The Kenneth Branagh Theatre Company has announced the full cast for Red Velvet, the third production in the inaugural Plays at the Garrick season. The production, which originally premiered at the Tricycle Theatre in 2012 before transferring to St Ann’s Warehouse in New York in 2014, will play at the Garrick Theatre from 23rd January until 27th February 2016. Red Velvet is written by Lolita Chakrabarti with direction by Indhu Rubasingham and stars Adrian Lester as Ira Aldridge. The full cast … [Read more...]
Garrick Theatre London Tickets for Noises Off
The Donmar Warehouse’s Olivier Award-winning production of CITY OF ANGELS hits the West End!
A screenwriter with a movie to finish.
A private eye with a case to crack.
But nothing’s black and white when a dame is involved.
And does anyone stick to the script in this city?
This is Tinseltown. You gotta ask yourself: what’s real… and what’s reel…
Booking to 5th September 2020
The Drifters Girl
The Queen of British Soul and West End leading lady BEVERLEY KNIGHT stars in the world premiere of a brand new musical – THE DRIFTERS GIRL.
Coming to the West End Autumn 2020, discover the remarkable story of THE DRIFTERS, one of the world’s greatest vocal groups, and the truth about the woman who made them.
Booking from 1st October 2020 to 13th February 2021
Charing Cross Road
London, WC2H 0HH
Nearest Tube: Leicester Square
Tube Lines: Piccadilly, Northern
Directions from nearest tube: (2 minutes) Go along Charing Cross Road parallel to Leicester Square until you reach the theatre on your left.
Railway Station: Charing Cross
Bus Numbers: (Charing Cross Road) 24, 29, 176; (Strand) 6, 9, 11, 13, 15, 23, 87, 91, 139
Night Bus Numbers: (Charing Cross Road) 24, 176, N5, N20, N29, N41, N279; (Strand) 6, 23, 139, N9, N11, N13, N15, N21, N26, N44, N47, N87, N89, N91, N155, N343, N551
Car Park: Leicester Square, Whitcomb Street
Within Congestion Zone: Yes
Venue Facilities: Air-conditioned, Bar, Disabled toilets, Infrared hearing loop, Toilets and Wheelchair accessible
The Garrick Theatre London
The Garrick Theatre was designed by Walter Emden, and C J Phipps as a consultant to help with the planning on this site which included an underground river.
The theatre was built for W S Gilbert, who was responsible for the book and lyrics of all Savoy Operas with Sir Arthur Sullivan. The theatre opened on 24th April, 1889 and was named after David Garrick, an 18th Century actor. The theatre has retained its Victorian aspects. Sir John Hare produced and starred in The Profligate with Johnston Forbes Robertson and Lewis Waller in 1889.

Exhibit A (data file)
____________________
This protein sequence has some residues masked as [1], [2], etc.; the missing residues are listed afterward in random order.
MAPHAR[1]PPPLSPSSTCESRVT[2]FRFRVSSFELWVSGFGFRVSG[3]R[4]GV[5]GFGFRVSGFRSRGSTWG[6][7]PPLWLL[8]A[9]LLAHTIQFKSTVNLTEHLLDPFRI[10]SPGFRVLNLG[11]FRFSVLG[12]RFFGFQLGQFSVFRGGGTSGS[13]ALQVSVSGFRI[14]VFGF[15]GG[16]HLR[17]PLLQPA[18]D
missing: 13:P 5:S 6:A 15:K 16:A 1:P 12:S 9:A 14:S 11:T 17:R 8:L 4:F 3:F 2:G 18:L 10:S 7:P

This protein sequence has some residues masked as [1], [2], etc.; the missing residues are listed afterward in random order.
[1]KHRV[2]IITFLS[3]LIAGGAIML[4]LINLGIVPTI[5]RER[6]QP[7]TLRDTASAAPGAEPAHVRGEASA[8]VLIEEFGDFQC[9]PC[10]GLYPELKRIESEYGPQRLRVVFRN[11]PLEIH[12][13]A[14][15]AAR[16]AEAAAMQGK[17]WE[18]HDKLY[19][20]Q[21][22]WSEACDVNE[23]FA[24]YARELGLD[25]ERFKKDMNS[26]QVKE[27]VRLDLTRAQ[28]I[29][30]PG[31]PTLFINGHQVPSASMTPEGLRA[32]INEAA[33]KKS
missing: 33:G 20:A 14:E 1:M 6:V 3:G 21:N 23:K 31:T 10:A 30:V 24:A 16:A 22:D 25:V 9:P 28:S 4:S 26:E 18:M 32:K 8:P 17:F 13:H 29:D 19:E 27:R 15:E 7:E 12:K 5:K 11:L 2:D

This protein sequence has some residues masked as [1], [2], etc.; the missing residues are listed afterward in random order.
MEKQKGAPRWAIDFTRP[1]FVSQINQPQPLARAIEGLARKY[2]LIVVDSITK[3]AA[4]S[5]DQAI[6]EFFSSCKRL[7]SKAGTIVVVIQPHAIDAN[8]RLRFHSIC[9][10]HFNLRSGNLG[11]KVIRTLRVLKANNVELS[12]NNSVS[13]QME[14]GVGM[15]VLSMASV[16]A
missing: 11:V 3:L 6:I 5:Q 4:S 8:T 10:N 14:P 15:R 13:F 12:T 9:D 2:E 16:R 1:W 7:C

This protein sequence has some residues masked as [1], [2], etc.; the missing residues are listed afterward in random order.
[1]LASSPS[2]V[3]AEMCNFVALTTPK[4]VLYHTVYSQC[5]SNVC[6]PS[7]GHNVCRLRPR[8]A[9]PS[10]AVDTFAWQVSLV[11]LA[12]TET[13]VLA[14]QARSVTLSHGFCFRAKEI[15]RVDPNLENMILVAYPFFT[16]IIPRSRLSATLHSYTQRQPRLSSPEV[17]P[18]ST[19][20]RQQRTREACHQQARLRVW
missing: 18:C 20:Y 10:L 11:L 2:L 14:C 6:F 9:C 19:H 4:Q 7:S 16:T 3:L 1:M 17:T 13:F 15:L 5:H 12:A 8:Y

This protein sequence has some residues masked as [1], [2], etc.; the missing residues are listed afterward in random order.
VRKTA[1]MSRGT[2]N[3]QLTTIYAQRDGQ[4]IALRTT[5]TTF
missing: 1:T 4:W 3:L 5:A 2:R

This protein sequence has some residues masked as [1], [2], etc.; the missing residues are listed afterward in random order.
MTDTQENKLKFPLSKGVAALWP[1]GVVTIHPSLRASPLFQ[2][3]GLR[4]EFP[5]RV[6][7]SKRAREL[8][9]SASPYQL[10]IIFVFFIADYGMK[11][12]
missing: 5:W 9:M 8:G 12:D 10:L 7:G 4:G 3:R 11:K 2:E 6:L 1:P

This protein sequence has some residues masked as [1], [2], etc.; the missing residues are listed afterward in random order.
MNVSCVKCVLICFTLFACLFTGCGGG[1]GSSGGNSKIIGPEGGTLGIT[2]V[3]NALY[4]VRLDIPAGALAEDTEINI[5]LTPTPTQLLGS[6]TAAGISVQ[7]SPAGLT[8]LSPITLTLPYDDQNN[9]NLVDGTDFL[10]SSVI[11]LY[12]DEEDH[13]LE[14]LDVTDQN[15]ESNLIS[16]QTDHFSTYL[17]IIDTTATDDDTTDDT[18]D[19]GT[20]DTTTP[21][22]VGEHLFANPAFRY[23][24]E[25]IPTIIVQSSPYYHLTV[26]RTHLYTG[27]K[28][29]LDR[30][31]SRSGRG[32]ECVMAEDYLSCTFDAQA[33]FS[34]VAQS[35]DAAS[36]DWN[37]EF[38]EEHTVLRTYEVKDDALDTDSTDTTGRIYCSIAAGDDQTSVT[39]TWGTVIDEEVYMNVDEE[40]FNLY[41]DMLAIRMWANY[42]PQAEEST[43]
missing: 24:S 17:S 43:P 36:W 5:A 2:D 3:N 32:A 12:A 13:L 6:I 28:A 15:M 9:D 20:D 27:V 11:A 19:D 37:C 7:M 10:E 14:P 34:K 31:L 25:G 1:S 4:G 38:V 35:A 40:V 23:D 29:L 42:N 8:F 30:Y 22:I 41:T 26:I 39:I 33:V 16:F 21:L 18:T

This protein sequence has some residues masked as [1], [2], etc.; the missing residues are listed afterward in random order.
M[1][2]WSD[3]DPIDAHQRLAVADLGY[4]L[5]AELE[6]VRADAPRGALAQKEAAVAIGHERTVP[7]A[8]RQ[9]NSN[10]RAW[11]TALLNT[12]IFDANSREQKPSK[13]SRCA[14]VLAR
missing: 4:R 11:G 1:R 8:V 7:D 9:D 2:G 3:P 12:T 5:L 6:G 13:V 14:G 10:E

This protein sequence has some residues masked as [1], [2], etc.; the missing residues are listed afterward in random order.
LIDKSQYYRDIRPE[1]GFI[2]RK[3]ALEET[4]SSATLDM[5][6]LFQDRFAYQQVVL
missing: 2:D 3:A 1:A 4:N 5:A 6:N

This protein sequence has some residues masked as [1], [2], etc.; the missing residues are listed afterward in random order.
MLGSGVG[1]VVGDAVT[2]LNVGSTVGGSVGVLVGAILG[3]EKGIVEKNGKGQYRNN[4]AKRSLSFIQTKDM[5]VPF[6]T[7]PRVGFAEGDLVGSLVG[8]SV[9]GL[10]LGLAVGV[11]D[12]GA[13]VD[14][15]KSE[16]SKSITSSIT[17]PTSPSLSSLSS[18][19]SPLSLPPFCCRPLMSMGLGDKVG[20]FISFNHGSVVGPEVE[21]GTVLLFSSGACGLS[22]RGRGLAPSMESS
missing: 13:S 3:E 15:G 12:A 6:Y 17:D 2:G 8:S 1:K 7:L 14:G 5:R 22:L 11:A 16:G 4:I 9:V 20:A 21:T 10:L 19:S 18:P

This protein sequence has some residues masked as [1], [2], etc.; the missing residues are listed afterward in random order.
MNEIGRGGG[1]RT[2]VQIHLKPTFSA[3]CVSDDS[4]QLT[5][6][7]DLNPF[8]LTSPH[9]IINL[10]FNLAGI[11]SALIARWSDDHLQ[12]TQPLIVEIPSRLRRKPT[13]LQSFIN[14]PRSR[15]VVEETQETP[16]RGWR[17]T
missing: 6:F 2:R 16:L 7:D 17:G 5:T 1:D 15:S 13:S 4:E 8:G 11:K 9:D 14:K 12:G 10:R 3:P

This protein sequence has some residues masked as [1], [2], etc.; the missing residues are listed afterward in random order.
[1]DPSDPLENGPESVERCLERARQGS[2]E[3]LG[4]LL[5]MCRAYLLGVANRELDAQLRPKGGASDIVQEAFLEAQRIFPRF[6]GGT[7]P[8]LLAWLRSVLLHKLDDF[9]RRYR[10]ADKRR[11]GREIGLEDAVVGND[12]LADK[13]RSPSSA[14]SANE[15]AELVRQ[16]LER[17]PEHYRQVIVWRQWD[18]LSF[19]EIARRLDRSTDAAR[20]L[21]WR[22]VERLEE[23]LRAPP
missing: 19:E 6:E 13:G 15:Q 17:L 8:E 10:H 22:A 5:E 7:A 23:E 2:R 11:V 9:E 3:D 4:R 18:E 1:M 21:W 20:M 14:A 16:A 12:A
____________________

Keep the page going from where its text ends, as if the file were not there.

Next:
When first built the theatre had 800 seats on four levels, but since then the gallery has been closed and the seating capacity reduced to 656. The gold leaf auditorium was restored in 1986 by the designer Carl Toms and in 1997 the front facade also had a facelift. The theatre has largely been associated with comedies or comedy-dramas.
Recent productions include a No Sex Please We’re British, which then transferred to the Duchess Theatre in August 1986. On 24th October 1995 the Royal National Theatre’s multi-award winning production of J B Priestley’s An Inspector Calls opened here, having played successful seasons at the RNT’s Lyttelton and Olivier theatres as well as the Aldwych Theatre and a season on Broadway.
Broadcast of the sold out West End production took £1.1m at UK Box Offices The Winter’s Tale was broadcast live to 520 cinemas across the UK and over 100 cinemas across Europe and Canada. International screenings are still to take place across the world including the US, Australia and Northern Europe with 1,200 cinemas worldwide. Encore screenings across the UK and around the world scheduled over next 6 weeks, with strong advance sales reported. The Kenneth Branagh Theatre Company’s … [Read more...]
There’s a nice balance in this Terence Rattigan double bill, as close to ‘perfect’ as it is humanly possible to get. Not only is it markedly different from The Winter’s Tale (in which it is running in rep at the Garrick Theatre) but each of these two plays are very distinct from one another. All On Her Own sees Rosemary Hodge (Zoë Wanamaker) in monologue, and a deep and meaningful one at that. Such a lot is packed into a short play, and it’s a very touching (if whisky … [Read more...]
Terence Rattigan’s two plays Harlequinade and All On Her Own are separated by a twenty year gap, by the medium for which they were written - and by rather more. The former, first produced in 1948, is as The Times critic put it at the time “… a laughing tribute to the theatre which is due from a young man upon whom it has smiled so consistently…” The latter was a commission for television and produced in 1968 at a time when Rattigan’s star was recovering from a fall. That … [Read more...]
LET IT BE played its 1000th UK performance in the West End last night as it entered the final part of its run. The show has four weeks left to play at the Garrick Theatre and audiences have 38 more performances to catch this record-breaking production before it closes on 5th September, 2015. LET IT BE established itself as one of the West End’s most popular shows when the production originally opened at the Prince of Wales Theatre in September 2012, before transferring for a year-long … [Read more...]